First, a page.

At Oxford the division was more sharply defined; there-was a Catholic party in the majority, and a Protestant party in the ascendant. Campion hesitated between the two, reluctant to decide. What he wished was to be left in peace to pursue his own studies, to discharge the duties which soon fell on him as proctor and public orator, to do his best for his pupils. But he was born into the wrong age for these gentle ambitions; he must be either much more, or much less. By the statutes of the college he was obliged, if he wished to make his career in the University, to proceed to the study of theology and the acceptance of Holy Orders. He put it_off_as long as he could, concentrating at first upon Aristotle and natural theology, where there was little to entangle him in the controversies of the day. but in 1567 he had, in the normal course, to proceed to the study of the Fathers. Here every sentence • seemed to bear a topical allusion, and the deeper he penetrated into the minds of the Doctors, the further he seemed from the Anglican Church which he was designed to enter. Isle fled and doubled from the conclusions of his reason; nothing but ill was promised for him by the way he was being drawn; he prayed fervently, he consulted those about hint Shrewd little Tobie Matthew was recognised as a specialist on the subject. Earnestly, man to man, Campion asked him how, with his deep knowledge of the Fathers, he could take the side he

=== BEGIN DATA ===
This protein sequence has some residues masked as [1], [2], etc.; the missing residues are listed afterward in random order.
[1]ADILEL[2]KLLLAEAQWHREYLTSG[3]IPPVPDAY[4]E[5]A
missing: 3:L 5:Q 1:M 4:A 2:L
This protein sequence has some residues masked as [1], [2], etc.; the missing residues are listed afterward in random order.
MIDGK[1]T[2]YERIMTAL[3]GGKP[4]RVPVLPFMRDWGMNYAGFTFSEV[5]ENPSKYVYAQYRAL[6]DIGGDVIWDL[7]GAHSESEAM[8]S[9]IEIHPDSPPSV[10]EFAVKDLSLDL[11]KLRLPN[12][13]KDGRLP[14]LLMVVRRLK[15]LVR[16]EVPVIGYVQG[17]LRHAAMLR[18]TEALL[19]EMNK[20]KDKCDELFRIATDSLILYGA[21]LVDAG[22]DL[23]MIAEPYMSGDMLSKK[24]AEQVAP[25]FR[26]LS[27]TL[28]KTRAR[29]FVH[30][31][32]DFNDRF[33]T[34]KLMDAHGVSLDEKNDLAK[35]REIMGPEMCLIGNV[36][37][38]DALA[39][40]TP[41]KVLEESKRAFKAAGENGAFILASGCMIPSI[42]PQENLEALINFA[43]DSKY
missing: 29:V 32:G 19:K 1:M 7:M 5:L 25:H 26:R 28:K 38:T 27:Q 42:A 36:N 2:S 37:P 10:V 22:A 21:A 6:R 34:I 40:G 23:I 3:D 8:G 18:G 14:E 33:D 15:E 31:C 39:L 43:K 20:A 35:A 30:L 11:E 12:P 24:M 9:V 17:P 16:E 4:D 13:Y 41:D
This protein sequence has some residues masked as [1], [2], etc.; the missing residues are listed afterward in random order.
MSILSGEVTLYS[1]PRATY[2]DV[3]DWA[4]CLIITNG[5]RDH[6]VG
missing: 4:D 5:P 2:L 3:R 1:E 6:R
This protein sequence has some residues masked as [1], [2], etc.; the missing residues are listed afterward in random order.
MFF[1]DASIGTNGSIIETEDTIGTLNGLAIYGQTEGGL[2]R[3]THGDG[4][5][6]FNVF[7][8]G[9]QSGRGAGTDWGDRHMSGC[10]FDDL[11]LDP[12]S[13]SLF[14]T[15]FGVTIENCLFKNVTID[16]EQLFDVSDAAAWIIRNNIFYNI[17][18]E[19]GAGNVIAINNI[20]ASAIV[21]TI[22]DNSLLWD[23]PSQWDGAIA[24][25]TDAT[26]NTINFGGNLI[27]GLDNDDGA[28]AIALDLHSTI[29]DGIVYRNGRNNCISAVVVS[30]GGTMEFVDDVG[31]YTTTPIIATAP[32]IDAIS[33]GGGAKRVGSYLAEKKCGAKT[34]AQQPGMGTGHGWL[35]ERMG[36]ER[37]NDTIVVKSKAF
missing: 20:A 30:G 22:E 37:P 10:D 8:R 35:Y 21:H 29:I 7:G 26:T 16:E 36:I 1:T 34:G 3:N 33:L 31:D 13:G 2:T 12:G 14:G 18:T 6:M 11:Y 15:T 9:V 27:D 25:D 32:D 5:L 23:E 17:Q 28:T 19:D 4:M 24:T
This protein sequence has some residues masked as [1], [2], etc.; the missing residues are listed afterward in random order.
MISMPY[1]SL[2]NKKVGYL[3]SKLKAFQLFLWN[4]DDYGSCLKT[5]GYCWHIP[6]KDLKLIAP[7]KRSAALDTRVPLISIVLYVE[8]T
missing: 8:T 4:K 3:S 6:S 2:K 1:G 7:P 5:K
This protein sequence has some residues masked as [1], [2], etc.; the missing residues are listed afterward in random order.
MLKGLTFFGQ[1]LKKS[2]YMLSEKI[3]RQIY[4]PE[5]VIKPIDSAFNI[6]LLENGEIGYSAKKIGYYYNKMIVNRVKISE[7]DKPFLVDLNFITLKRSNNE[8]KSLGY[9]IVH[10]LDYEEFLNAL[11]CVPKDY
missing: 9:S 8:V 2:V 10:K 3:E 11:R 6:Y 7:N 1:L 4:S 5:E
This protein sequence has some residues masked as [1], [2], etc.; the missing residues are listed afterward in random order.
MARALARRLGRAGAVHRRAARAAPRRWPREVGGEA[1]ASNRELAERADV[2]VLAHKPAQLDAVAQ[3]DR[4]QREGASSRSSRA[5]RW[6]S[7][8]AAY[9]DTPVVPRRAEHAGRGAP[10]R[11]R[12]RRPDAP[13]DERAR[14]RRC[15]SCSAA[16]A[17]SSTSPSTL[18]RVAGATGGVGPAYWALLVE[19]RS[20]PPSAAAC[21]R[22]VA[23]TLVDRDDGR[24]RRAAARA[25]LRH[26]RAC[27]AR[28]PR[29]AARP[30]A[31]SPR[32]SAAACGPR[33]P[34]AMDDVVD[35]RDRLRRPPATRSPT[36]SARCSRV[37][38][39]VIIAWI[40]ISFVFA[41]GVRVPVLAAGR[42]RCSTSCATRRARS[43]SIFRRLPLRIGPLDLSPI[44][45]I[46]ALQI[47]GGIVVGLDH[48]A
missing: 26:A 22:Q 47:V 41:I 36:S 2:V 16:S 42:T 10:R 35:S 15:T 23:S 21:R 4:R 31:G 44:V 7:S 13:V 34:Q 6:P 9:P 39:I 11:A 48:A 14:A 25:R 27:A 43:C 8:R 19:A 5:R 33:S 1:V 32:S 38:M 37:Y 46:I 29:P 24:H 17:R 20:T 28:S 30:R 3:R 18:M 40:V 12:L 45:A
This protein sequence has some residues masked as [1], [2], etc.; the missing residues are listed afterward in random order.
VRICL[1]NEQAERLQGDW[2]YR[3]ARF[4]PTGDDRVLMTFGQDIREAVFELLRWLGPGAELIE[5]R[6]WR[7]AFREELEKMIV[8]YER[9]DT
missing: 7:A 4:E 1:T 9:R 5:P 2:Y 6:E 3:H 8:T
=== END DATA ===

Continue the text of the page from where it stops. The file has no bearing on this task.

blog comments powered by Disqus